• After a while it was time to sleep, and since the guard at the truck parking didn't like the idea of us putting up the tent on his lush grass lawn, Patricio suggested we use the second bed in his truck to sleep. It was very comfortable and we skipped the hassle of putting up/disassembling the tent.
  • He gave us a welcome treat of a couple of bottles of sports drink, and kept treating us to bottled juices the whole next way.
  • He had a DVD player and let us choose the movies from his collection. According to Jordi, with all the movie-watching the trip was not long enough :-)!
  • He kept checking with us whether we were comfortable, hungry, bored etc. with the idea to fix any possible discomforts so that we could enjoy the trip.
  • When we arrived in Antofagasta at about 9pm the next day, he dropped us a couple of blocks from the centre - it was impossible to deliver us closer to our destination.

As I was taking the photo of this oranges, the two guys who were unloading them offered us to take some. Since our hitchhiking day went really smoothly after this first gesture of kindness from strangers, we called them "lucky oranges":

Hitchhiking from Santiago to Antofagasta:

Antofagasta - school parade and pelicans/sealions feeding show:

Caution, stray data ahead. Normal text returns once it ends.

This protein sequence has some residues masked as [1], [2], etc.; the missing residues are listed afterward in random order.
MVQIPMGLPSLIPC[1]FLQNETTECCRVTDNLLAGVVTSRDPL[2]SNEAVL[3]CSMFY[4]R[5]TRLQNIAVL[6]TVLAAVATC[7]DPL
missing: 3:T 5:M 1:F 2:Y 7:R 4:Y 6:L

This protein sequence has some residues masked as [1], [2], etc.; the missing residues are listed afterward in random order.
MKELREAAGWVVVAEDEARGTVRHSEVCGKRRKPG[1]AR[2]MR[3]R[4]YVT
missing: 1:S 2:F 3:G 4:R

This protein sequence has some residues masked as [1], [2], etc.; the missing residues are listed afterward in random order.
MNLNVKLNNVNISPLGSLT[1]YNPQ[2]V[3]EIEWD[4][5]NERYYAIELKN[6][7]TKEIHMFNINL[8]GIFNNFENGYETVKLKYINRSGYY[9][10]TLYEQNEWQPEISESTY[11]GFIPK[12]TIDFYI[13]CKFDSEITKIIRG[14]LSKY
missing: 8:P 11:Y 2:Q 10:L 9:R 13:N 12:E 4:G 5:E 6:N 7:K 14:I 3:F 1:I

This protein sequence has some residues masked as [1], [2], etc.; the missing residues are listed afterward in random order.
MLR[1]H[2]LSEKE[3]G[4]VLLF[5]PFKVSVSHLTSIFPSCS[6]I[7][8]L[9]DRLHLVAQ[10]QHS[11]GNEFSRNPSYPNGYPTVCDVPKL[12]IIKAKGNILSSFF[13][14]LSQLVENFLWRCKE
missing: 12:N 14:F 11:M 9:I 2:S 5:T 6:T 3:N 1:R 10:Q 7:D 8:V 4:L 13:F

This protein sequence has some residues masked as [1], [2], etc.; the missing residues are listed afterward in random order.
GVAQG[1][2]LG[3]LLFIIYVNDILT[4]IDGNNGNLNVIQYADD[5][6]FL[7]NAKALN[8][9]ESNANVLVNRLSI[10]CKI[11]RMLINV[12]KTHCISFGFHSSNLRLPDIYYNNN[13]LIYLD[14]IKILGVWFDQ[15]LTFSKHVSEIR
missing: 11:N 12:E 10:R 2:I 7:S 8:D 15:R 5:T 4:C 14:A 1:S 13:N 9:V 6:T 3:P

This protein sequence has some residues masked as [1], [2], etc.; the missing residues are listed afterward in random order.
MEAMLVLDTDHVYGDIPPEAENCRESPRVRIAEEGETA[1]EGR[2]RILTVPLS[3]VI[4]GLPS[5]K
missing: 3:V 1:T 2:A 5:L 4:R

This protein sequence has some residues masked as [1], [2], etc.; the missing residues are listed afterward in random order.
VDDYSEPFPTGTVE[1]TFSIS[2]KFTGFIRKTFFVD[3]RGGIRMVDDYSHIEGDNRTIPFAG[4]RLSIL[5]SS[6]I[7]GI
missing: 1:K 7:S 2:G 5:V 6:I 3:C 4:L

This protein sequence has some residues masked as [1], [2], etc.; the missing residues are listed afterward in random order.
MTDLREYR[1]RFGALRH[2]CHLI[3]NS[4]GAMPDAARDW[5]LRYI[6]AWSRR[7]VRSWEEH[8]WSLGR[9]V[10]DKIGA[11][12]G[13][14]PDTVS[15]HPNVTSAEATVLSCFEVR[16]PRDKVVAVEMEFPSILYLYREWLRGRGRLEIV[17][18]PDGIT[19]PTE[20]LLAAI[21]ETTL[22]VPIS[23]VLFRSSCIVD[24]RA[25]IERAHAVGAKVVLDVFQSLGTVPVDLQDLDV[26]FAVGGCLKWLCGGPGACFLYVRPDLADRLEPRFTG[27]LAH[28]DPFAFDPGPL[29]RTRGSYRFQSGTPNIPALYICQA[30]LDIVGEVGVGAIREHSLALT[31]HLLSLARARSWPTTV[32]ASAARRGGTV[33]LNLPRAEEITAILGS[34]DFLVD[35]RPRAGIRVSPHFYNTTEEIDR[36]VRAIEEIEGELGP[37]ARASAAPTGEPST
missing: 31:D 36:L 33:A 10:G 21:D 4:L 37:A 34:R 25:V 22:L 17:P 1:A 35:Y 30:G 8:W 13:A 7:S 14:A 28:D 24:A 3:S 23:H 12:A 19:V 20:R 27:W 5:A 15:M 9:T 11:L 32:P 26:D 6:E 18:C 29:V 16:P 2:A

Now, while Antofagasta is not a major highlight according to the travel guides, we ended up having the time of our lives in this city (along with one more coastal desert city - Iquique - higher up the coast). We spent the night at a hotel whose owner had a huge collection of perfumes (unfortunately, we couldn't contribute any since perfume qualifies as excess weight for a rtw traveller) and started the next day by walking the centre and taking some photos at the local weekly school parade where the kids marched through the main square at the accompaniment of their band. After the parade it was time for kids to have the usual merriment of eating candies, ice-creams, buying toys and chatting with parents and friends. We left the merriment to take a walk to the port and discovered that we arrived right on time for the absolute highlight of our stay in Chile - the pelicans/sealions feeding show. While it wasn't mentioned in the guide, we discovered that during the weekend the local fishermen come to the port to sell the fish and use pelicans and sealions as waste recyclers. While they are cutting and cleaning the fish they throw every single piece of waste to these animals which are queueing neatly according to their superiority hierarchy (sealions before the pelicans) and catch the pieces on the fly once it's their turn. The street dogs are supervising the feeding process by barking at and even attacking both the pelicans and sealions from time to time and although largely ignored they probably think themselves to be of indispensable service to the fishermen. Once fed, the pelicans line up along the edge of the picturesque roof of some nearby building, making it a shot to die for... Since by the end of the show the pelicans and sealions were fed but we were hungry, we went to the seafood market right in the port and treated ourselves to the delicious seafood empanadas.